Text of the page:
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Vorticella and stentor protozoa

K005/3615

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Credit

FRANK FOX / SCIENCE PHOTO LIBRARY FRANK FOX / SCIENCE PHOTO LIBRARY

Caption

Stentor with vorticella. Light microscope footage of ciliate protozoa Stentor sp. (left) and Vorticella sp. (centre). The Stentor approaches, and the Vorticella contracts its stalk when disturbed. Both of these organisms are filter-feeding freshwater protozoa. Stentor species can reach lengths up to 2 millimetres, and are among the largest known unicellular organisms. Some species live symbiotically with certain species of green algae (numerous green spheres). After being ingested, the algae live on and continue to photosynthesize, while their host absorbs nutrients produced, and the algae receive protection and feed on the Stentor?'?s metabolic wastes. Vorticella consist of a bell-shaped head and a contractile stalk that is anchored to the substrate. When disturbed, the stalk is contracted in a protective motion. Cilia (tiny hair-like structures) attached to the head are used to create currents to capture food and also for movement.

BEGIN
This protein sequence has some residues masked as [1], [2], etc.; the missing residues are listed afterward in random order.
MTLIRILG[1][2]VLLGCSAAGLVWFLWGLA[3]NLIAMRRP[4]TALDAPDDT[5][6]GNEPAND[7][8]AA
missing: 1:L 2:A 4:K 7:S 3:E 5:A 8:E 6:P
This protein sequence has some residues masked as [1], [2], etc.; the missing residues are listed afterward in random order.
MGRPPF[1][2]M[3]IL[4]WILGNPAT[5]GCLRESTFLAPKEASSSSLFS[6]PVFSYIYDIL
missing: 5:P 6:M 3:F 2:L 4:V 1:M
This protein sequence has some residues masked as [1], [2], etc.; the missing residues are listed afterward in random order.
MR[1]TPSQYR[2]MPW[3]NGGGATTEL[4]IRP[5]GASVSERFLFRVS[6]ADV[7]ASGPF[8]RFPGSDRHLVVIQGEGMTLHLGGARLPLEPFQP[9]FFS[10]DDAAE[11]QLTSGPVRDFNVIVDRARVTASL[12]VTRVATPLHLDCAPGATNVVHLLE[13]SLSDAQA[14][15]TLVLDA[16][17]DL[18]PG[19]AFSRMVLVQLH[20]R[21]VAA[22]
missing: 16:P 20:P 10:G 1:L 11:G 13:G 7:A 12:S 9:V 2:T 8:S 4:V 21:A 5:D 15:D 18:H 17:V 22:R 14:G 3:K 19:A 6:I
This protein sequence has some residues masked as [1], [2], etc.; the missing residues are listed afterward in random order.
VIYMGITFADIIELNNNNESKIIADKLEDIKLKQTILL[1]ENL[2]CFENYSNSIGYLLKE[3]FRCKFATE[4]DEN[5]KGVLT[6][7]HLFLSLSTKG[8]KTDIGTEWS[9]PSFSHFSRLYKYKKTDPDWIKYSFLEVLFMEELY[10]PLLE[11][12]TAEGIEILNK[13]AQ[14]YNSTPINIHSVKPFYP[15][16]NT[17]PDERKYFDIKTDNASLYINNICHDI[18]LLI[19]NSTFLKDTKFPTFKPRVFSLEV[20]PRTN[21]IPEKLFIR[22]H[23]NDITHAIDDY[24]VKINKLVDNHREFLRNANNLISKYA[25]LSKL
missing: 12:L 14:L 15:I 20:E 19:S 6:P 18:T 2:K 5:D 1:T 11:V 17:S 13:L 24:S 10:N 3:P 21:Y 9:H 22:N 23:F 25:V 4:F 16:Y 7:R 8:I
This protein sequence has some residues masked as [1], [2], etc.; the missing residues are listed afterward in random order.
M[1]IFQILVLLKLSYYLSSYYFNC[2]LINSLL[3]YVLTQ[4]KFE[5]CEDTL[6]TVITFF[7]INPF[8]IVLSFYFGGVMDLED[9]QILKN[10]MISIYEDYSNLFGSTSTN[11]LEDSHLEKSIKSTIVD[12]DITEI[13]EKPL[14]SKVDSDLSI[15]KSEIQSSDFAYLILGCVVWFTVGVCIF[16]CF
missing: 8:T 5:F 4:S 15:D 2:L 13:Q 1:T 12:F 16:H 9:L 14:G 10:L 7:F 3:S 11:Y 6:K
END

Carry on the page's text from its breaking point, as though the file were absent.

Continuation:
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  • Duration: 00:00:27.17
  • Audio: No
  • Interlaced: No
  • Capture Format: Unknown
  • Codec: Apple ProRes 422

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